January 8, 2014: …but the science is HOT at the 223rd meeting of the American Astronomical Society (AAS). With temperatures around the country dipping into negative numbers due to the polar vortex (arctic outbreak?), it’s nice to be here at the conference hotel and listening to some really interesting science. It’s enough to warm the cockles of my science-loving heart!
I usually attend the Lunar and Planetary Science Conference, but this year, I went to the AAS meeting to give a talk about our 130-year-old Alvan Clark telescope in the “historical astronomy” division. The talk was very well-received and it was great to have the opportunity to learn about the history of this wonderful old telescope at Albion College. The talk is summarized in this article on page 6 and will appear as a conference proceedings paper soon.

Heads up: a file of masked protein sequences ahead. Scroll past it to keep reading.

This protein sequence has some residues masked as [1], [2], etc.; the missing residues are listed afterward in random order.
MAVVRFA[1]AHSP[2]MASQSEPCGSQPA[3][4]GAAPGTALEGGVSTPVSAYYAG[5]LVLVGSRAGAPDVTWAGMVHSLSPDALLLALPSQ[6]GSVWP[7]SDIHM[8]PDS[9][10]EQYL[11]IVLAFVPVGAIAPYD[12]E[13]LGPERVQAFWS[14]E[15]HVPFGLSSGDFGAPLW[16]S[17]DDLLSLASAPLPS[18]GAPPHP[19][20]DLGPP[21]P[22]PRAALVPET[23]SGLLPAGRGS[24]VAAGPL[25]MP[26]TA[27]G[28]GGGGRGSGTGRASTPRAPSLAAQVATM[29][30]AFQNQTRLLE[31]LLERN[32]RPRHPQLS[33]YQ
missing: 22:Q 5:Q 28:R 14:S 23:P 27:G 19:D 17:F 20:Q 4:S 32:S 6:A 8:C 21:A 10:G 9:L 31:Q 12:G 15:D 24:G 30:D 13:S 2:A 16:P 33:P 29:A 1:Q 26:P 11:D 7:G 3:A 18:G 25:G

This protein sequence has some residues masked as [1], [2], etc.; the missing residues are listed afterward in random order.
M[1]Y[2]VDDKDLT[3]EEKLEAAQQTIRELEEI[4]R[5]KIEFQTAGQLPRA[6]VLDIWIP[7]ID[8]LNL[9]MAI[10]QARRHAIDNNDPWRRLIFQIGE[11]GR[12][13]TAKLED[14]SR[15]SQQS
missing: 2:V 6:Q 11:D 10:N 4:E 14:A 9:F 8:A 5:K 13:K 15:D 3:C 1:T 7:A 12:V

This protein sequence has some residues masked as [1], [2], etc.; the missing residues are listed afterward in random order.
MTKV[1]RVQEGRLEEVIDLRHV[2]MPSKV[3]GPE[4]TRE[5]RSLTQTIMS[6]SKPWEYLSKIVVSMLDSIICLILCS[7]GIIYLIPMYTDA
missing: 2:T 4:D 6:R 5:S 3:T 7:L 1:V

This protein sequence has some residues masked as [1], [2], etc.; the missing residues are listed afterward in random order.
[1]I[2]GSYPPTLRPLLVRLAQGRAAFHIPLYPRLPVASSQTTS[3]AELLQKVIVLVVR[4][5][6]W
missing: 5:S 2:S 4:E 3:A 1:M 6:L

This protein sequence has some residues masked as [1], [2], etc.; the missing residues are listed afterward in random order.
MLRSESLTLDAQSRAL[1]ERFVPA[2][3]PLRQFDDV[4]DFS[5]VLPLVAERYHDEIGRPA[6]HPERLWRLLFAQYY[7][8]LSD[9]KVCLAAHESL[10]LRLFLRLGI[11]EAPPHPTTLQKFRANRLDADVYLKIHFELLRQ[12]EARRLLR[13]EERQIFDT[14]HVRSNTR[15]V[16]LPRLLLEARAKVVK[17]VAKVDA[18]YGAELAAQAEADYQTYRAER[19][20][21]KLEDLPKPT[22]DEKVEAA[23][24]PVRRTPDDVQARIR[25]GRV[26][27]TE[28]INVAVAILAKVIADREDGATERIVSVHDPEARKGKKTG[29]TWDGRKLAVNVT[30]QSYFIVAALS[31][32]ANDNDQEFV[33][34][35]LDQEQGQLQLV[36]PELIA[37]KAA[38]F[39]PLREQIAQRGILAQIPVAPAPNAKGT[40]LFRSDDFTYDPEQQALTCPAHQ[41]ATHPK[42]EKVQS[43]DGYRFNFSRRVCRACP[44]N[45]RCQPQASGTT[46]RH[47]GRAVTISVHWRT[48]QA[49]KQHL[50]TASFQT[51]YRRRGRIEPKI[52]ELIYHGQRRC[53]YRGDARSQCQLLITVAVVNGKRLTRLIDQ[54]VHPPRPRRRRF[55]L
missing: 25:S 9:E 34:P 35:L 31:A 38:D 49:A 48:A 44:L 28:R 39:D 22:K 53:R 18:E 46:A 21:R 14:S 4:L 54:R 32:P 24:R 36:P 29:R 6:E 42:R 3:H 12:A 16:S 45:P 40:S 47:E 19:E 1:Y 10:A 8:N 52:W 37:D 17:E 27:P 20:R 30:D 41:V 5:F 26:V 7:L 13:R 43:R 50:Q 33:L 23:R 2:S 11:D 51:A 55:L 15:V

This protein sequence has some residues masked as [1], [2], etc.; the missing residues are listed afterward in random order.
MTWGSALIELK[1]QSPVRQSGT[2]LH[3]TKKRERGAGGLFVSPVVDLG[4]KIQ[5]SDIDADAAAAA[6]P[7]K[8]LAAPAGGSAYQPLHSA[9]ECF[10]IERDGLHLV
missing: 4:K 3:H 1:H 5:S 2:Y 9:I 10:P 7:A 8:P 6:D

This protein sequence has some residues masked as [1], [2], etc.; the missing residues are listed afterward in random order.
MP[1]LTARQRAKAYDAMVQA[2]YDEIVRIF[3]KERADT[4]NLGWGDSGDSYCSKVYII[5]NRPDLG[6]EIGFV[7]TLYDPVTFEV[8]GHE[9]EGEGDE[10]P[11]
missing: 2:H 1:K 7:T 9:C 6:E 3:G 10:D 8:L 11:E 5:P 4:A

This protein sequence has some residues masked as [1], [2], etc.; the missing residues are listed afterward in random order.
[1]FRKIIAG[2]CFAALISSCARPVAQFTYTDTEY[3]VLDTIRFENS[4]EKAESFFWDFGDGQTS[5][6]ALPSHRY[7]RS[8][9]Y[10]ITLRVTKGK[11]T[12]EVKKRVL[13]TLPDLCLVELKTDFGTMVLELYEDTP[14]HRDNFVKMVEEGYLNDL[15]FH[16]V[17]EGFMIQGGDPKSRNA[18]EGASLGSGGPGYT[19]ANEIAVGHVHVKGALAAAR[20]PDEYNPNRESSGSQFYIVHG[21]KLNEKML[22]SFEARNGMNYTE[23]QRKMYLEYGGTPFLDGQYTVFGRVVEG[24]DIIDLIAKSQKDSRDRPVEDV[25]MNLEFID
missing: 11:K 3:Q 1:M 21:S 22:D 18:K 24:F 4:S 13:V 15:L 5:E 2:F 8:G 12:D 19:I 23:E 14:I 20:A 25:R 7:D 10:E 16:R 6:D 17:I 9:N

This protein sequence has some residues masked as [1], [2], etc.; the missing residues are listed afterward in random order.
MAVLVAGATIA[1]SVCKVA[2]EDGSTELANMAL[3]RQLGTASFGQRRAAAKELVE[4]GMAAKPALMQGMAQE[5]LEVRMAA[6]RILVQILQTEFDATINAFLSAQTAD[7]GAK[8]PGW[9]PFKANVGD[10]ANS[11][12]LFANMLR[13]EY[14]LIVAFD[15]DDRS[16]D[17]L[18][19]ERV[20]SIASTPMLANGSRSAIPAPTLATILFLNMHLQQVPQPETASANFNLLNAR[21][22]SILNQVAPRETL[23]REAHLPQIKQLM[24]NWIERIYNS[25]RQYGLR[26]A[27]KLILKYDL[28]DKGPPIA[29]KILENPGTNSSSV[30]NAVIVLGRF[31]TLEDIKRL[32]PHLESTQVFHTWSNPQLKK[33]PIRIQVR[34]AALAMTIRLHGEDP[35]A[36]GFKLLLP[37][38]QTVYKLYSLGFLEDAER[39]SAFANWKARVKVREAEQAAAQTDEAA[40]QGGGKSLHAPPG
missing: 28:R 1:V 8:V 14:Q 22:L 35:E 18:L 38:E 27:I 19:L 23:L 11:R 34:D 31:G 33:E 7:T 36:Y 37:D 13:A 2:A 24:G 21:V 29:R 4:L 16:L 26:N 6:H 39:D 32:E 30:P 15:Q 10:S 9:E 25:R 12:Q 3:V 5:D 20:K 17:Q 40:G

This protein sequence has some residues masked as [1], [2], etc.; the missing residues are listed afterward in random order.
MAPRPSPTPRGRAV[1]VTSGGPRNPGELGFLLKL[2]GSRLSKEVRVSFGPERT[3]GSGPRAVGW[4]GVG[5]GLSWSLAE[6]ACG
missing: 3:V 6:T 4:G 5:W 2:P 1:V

Since I was there anyway (completely by design, of course!), I was able to sit in on some really good science talks about the Spitzer Space Telescope (lots of explanets and high-redshift galaxies have been found!), exoplanets (water! and we’re getting closer and closer to finding Earth-like planets in Earth-like orbits), and the black hole at the center of our galaxy (that’s ripping apart an object called G2!). The Committee on the Status of Women in Astronomy (CSWA) also gave the first results from our 3rd decadal survey of the status of women in the field, which basically say that we’re making progress in hiring female faculty at the top research institutions in numbers roughly proportional to their numbers in the field but that there’s still a long way to go.